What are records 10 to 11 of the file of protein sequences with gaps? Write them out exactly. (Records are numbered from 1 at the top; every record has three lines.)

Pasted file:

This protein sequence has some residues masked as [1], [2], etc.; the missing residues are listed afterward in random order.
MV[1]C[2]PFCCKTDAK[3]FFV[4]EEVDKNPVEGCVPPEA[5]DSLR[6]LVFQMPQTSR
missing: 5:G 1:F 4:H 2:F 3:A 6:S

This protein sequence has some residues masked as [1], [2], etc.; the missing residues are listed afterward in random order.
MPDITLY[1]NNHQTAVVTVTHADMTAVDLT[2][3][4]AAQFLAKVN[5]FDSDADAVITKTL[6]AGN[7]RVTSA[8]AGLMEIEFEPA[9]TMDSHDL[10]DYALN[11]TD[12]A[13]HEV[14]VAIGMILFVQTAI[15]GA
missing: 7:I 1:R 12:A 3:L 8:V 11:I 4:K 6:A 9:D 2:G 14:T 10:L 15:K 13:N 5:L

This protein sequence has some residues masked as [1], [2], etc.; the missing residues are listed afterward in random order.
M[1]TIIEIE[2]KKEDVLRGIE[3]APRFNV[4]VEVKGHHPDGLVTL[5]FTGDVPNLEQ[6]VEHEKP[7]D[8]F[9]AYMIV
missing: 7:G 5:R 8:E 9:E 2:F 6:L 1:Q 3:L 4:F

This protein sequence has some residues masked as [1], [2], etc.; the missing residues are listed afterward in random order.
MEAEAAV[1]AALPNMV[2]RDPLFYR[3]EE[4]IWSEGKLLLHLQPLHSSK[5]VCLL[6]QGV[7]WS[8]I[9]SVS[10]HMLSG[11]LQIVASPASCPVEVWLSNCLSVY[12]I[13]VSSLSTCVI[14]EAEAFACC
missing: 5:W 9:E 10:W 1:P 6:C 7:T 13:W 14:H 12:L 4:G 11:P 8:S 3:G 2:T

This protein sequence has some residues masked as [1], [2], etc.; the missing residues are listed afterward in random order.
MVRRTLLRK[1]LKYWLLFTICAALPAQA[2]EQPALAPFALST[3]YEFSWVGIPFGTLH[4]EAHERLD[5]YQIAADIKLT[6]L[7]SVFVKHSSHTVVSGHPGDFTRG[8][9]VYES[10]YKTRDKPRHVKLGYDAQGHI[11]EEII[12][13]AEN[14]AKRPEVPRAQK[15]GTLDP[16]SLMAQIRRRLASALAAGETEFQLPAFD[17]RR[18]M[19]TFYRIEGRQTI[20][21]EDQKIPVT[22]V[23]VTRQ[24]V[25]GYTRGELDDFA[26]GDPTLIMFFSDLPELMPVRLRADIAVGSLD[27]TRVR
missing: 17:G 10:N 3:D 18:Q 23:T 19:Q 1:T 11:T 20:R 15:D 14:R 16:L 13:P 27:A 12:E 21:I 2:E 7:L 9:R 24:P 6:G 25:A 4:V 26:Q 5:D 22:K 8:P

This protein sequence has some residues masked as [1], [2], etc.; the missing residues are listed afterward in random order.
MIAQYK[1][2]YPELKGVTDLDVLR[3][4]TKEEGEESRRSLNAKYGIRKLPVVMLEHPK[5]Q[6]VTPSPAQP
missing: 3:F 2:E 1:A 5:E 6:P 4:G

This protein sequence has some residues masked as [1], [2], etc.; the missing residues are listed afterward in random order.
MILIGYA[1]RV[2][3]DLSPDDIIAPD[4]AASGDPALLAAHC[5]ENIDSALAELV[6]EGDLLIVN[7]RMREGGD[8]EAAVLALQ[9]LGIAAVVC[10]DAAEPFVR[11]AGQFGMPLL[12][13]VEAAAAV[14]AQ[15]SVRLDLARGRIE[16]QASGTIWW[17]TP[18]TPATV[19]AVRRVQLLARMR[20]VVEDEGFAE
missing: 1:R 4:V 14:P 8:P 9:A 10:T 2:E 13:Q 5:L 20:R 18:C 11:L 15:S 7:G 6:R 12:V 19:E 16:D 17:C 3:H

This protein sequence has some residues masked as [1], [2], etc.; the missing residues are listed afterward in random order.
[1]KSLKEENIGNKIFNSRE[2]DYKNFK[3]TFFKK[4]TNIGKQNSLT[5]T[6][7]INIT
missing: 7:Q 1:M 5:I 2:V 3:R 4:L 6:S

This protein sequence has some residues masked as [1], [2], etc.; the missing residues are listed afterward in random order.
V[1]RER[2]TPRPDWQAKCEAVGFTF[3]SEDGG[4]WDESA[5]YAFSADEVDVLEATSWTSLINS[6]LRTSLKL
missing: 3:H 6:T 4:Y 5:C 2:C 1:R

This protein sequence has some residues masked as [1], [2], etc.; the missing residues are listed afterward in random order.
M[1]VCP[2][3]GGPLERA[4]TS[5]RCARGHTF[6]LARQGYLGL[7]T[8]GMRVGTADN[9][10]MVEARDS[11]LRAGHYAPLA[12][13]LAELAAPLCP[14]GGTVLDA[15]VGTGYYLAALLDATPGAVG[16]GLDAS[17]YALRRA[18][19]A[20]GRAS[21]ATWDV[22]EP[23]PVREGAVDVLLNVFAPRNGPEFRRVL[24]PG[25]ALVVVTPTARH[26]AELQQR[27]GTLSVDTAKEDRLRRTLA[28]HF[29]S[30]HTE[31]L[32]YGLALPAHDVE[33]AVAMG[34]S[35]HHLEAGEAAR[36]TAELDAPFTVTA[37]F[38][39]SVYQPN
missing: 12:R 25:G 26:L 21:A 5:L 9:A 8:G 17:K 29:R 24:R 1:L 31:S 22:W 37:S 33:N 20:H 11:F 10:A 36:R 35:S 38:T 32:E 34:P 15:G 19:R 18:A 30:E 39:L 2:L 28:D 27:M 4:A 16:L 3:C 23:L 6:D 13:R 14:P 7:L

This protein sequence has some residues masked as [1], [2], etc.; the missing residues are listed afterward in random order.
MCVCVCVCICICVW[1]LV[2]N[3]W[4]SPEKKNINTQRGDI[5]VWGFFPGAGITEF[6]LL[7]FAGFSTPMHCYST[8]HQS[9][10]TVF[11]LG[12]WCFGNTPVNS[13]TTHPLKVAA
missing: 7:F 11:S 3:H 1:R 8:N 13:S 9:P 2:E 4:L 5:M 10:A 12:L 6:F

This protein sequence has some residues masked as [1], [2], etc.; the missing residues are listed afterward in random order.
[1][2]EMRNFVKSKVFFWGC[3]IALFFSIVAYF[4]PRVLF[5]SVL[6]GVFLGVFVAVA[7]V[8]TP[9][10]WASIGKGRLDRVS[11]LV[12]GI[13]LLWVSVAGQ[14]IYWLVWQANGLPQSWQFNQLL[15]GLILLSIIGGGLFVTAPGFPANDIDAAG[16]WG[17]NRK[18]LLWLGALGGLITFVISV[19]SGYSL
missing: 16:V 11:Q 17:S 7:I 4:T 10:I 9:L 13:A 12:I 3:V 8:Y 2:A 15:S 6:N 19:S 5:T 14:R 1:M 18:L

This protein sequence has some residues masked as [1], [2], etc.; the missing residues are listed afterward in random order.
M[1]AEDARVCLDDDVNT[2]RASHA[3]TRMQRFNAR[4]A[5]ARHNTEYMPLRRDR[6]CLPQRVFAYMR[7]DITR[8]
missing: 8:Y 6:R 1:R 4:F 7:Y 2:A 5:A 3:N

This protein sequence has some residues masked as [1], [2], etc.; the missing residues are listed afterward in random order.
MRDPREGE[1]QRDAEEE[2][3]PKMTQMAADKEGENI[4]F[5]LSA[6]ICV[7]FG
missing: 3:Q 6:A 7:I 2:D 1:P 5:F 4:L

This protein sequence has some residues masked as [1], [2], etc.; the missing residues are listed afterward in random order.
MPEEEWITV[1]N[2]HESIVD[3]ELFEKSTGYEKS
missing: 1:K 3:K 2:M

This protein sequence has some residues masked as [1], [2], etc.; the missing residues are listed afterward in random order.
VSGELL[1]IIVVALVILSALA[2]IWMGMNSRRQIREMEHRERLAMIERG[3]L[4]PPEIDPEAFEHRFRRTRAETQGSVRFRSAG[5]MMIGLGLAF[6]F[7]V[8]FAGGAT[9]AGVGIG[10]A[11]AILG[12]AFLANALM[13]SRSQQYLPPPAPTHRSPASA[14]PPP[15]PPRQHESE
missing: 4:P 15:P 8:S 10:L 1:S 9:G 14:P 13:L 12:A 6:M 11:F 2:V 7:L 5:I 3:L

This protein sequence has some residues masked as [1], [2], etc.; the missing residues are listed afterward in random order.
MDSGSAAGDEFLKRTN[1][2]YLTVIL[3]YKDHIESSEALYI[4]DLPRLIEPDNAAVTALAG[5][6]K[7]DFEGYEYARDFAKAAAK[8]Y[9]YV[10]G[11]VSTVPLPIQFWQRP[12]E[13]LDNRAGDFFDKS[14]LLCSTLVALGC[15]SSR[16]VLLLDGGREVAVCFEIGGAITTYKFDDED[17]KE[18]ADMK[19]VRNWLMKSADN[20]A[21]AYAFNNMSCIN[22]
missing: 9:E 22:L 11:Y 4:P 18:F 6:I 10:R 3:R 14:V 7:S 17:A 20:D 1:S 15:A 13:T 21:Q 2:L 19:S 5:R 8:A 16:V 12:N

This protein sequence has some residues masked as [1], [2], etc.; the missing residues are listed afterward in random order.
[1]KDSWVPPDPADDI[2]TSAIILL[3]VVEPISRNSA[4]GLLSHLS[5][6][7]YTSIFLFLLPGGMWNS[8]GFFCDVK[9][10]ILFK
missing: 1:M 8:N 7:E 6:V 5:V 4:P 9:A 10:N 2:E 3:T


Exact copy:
This protein sequence has some residues masked as [1], [2], etc.; the missing residues are listed afterward in random order.
M[1]VCP[2][3]GGPLERA[4]TS[5]RCARGHTF[6]LARQGYLGL[7]T[8]GMRVGTADN[9][10]MVEARDS[11]LRAGHYAPLA[12][13]LAELAAPLCP[14]GGTVLDA[15]VGTGYYLAALLDATPGAVG[16]GLDAS[17]YALRRA[18][19]A[20]GRAS[21]ATWDV[22]EP[23]PVREGAVDVLLNVFAPRNGPEFRRVL[24]PG[25]ALVVVTPTARH[26]AELQQR[27]GTLSVDTAKEDRLRRTLA[28]HF[29]S[30]HTE[31]L[32]YGLALPAHDVE[33]AVAMG[34]S[35]HHLEAGEAAR[36]TAELDAPFTVTA[37]F[38][39]SVYQPN
missing: 12:R 25:G 26:L 21:A 5:L 9:A 8:G 17:K 29:R 24:R 1:L 31:S 22:W 37:S 33:N 20:H 11:F 10:A 36:R 35:S 38:T 32:E 34:P 15:G 19:R 18:A 30:E 39:L 2:L 28:D 27:M 4:A 16:L 3:C 23:L 6:D 13:R 14:P 7:L

This protein sequence has some residues masked as [1], [2], etc.; the missing residues are listed afterward in random order.
MCVCVCVCICICVW[1]LV[2]N[3]W[4]SPEKKNINTQRGDI[5]VWGFFPGAGITEF[6]LL[7]FAGFSTPMHCYST[8]HQS[9][10]TVF[11]LG[12]WCFGNTPVNS[13]TTHPLKVAA
missing: 7:F 11:S 3:H 1:R 8:N 13:S 9:P 2:E 4:L 5:M 10:A 12:L 6:F